This is a great insight and post from my friend Kitt O’Malley.
Since I was in my early twenties following my grandfather’s death, I had a sense of religious calling. Now that I’m fifty-nine years old, I can look back over my life and see a purposeful pattern. Everything I learned, all my struggles, education, and work experience, gave me the knowledge and skills I needed to take care of my mental health, be a good mother, be a good wife, care for my parents when they suffered from dementia at the end of their lives, and be a mental health advocate.
That I attended my seminary in my forties, AFTER I had been voluntarily hospitalized for bipolar, indicates that my sense of calling never quite died. Given my history of mental illness, I’ve questioned my sense of religious calling, and whether I was suited for ordination and pastoral ministry.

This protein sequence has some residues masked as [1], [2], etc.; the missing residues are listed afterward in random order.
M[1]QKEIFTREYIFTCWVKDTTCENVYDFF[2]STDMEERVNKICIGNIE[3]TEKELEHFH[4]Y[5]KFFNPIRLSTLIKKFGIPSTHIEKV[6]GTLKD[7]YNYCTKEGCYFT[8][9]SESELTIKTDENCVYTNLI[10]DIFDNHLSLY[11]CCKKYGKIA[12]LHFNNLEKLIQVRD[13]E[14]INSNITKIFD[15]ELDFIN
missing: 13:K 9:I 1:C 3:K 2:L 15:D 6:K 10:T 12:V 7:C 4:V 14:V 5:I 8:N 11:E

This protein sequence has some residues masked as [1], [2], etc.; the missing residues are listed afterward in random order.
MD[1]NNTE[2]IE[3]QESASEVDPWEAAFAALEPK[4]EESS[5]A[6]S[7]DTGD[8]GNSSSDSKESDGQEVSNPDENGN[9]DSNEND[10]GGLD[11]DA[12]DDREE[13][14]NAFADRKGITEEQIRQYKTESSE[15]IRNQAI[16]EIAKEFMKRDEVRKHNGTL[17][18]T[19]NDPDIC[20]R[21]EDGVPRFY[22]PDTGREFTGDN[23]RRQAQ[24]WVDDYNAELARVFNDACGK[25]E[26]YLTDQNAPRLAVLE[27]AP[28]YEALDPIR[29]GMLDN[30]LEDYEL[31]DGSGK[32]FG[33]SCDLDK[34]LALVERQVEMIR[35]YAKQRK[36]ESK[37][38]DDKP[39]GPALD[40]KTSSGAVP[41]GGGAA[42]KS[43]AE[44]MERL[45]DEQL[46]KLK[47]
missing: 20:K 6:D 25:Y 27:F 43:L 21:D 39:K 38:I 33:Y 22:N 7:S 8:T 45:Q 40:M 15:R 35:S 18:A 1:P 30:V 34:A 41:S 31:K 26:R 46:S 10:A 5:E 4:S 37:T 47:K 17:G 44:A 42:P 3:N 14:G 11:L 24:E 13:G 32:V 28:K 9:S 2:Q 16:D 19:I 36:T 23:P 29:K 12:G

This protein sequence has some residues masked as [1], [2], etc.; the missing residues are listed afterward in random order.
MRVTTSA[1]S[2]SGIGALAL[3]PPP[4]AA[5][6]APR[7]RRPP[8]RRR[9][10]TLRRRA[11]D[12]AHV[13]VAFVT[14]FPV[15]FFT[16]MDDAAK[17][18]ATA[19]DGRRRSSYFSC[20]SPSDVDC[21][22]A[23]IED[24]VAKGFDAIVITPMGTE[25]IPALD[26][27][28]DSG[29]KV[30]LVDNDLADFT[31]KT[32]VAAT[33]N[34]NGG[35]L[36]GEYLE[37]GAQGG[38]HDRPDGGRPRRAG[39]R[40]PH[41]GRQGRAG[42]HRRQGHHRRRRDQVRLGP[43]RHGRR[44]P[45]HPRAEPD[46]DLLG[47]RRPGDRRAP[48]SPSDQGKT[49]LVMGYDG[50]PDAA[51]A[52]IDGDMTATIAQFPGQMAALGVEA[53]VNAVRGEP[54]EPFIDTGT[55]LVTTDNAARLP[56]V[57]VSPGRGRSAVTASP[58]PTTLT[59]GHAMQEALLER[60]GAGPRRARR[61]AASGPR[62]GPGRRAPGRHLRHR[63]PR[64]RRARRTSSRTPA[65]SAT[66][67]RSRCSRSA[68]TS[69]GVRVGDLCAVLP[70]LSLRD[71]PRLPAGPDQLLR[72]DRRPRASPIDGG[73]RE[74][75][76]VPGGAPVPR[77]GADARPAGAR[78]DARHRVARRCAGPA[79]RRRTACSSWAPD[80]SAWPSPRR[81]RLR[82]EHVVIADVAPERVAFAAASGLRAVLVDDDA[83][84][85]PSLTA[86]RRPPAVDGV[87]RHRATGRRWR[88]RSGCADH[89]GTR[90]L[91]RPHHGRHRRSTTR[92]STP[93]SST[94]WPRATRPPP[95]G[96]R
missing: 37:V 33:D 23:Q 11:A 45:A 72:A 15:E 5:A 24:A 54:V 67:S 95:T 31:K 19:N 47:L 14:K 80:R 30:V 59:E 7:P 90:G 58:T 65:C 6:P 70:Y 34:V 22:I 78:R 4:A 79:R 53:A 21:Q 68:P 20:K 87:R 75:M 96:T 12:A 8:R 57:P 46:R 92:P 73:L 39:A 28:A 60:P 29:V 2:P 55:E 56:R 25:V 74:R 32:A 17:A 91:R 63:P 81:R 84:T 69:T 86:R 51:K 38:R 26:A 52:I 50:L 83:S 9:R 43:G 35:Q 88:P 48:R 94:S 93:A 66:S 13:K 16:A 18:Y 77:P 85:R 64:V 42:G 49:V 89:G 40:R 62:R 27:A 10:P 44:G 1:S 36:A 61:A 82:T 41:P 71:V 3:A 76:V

Still, after my psychiatric hospitalization, which I discussed openly with my pastor, he recommended me for seminary. While at Fuller Seminary, I wrote a Mental Health Ministry manual. As I explored what my calling was, it became clear that I was called to a mental health ministry.
Now, I don’t even go to church. When I become involved in group activities, like attending church, I get overstimulated, overwhelmed, and overextended. I do better with solitude. Praying alone or with my husband.
Both my religious and mental health recovery journeys have led to acceptance. Acceptance is essentially a spiritual experience. Whatever your faith, whether you believe in a higher purpose, to accept yourself is to love yourself.
I am not weak. I am vulnerable. I am not perfect and flawless. I am loved, lovable, and loving. My life has meaning. My life experience gives me purpose in helping others. I am grateful that I can write and speak to share my journey with others, hoping that it inspires others to accept themselves.
Do you want to know more about Kitt? Please visit her website at: https://www.kittomalley.com/
Have a PHENOMENAL 🤩 Day.